Echoing the PoA safeguards, Part 5 of the RAA enables the Public Trustee to respond swiftly to concerns about a Representation Agreement, by permitting any person to report their concerns or objections, and requiring the Public Trustee to review this report. As with PoA’s they can conduct an investigation and apply to court, and the court can vary or terminate the Representation Agreement – including appointing a monitor. In 2002 a report on the RAA and other planning provisions was commissioned by the Attorney General of the Province of British Columbia, and they commented on how difficult it was to determine whether the cases of abuse that the Public Trustee intervened in were the tip of the iceberg, or exceptions to the general rule.
Guardianship and temporary substituted decision makers – a last resort
As a last resort, where a person has not made a PoA or an Representation Agreement, or there have been problems with them, then the state of BC still retains guardianship legislation whereby a Committee can be appointed by the court to make decisions on behalf of a person. This will most likely be the option for those with limited social capital, or where the Public Trustee and the court has concerns about those who were previously chosen under other planning provisions.
Interestingly, and unlike under the MCA, in BC a health professional may not (except in emergencies) perform any treatment upon a person without a valid consent. In circumstances where a person is incapable of giving consent to treatment, and they have no appropriate Representation Agreement or Guardian, the professional must seek the consent of a ‘temporary substitute decision maker’. These are prescribed by a statutory list, under s16 Health Care (Consent) and Care Facility (Admission) Act 1996 – in a similar fashion to the statutory list determining the Nearest Relative under the Mental Health Act 1983. The statutory list is pretty long, and includes grandparents, relations by marriage and close friends; but where the list is exhausted then the Public Trustee must be approached. And again, the temporary substitute decision maker is under obligations to consult with the person, and give effect to their present or past wishes and preferences where possible. This is quite an interesting contrast to the MCA, whereby professionals must merely consult with family members, but ultimately the decision is theirs (unless there is an LPA or deputy with the requisite authority). I would be interested in finding out more about how this relates to admission to care facilities or consent to social care services, as this is a HUGE flashpoint for power relations between professionals and families (if you know more about this, then please do get in touch). [Edit 15/05/2012: @slardack, via @bmcsherr drew my attention to recent work by the Victorian Law Reform Commission, Australia, on Guardianship. This includes a really helpful background paper (pdf) contrasting DoLS-like regimes in various jurisdictions, including BC (although some provisions are not yet in force). In BC admission to a care facility will require consent, or the consent of a substitute decision maker (guardian, or representative, or temporary substitute decision maker - in that order). Incapacity to consent to or refuse admission must be certified by a medical practitioner or prescribed health care provider. Substitute decisions use a 'best interests' standard. Under new provisions, placement must be authorised by a 'placement co-ordinator', who must check certain DoLS-like requirements are met and inform the person of their rights. It is unclear to me what a person's rights are, for example whether if they object they have access to advocacy and/or the court to challenge their confinement. There are also very interesting provisions for regulating restraint, much better than we have here, which I'll write about another time).]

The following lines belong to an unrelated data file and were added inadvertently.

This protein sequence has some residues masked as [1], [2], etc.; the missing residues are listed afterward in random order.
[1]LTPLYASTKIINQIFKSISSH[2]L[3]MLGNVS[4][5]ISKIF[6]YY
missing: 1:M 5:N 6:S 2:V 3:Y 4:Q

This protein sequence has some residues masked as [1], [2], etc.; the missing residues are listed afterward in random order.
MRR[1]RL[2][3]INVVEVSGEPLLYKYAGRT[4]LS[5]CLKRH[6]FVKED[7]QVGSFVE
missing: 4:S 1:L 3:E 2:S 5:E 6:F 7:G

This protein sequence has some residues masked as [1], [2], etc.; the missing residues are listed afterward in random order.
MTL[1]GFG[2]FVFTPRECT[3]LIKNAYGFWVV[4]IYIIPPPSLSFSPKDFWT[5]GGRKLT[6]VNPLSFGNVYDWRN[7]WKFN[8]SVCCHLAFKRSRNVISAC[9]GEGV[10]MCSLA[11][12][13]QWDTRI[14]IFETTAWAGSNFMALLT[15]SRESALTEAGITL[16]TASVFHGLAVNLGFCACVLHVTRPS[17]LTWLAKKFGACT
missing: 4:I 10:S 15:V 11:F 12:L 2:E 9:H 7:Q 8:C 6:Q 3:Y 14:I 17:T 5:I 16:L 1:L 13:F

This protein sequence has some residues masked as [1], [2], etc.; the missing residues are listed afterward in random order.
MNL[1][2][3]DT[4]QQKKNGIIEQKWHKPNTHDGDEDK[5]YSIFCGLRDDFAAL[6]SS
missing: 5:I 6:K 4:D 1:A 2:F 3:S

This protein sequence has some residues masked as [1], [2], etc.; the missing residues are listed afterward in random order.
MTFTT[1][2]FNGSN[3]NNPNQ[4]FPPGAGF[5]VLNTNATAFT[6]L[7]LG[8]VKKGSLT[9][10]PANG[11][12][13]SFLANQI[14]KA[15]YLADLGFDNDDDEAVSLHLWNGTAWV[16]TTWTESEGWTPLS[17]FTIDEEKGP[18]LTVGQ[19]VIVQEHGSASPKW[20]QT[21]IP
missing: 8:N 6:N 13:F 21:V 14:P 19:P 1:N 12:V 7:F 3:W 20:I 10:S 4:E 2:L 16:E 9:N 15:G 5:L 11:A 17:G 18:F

A different balance of power